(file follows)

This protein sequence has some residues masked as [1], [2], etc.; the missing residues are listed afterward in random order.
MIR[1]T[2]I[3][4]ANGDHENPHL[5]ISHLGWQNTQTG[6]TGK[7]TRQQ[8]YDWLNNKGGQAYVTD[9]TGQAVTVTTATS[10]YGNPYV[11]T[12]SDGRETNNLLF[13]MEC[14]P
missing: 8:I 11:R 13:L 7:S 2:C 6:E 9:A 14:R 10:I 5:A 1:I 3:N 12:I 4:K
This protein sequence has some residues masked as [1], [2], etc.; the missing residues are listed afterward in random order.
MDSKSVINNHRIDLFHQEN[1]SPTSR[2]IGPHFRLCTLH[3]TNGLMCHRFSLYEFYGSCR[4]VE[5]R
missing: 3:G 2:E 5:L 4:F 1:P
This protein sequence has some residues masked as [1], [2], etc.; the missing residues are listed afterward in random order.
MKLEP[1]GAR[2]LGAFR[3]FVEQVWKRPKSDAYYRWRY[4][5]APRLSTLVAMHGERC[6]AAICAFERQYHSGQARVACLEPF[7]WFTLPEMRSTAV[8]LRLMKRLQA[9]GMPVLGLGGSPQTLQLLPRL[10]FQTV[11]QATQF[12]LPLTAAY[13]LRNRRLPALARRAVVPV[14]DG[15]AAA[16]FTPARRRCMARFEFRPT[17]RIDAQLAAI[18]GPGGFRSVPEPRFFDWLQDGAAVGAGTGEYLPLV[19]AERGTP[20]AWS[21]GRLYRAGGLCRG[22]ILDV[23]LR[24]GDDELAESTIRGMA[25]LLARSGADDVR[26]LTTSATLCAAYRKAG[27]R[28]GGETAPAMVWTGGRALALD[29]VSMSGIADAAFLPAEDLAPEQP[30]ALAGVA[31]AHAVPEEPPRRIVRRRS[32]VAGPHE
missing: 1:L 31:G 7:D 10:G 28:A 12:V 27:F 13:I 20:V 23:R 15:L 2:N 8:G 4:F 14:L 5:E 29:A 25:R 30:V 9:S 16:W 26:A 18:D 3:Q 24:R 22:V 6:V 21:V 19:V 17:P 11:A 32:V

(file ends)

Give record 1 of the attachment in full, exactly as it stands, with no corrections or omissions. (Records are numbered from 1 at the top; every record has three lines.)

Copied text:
This protein sequence has some residues masked as [1], [2], etc.; the missing residues are listed afterward in random order.
MIR[1]T[2]I[3][4]ANGDHENPHL[5]ISHLGWQNTQTG[6]TGK[7]TRQQ[8]YDWLNNKGGQAYVTD[9]TGQAVTVTTATS[10]YGNPYV[11]T[12]SDGRETNNLLF[13]MEC[14]P
missing: 8:I 11:R 13:L 7:S 2:C 6:E 9:A 14:R 10:I 5:A 1:I 3:N 12:I 4:K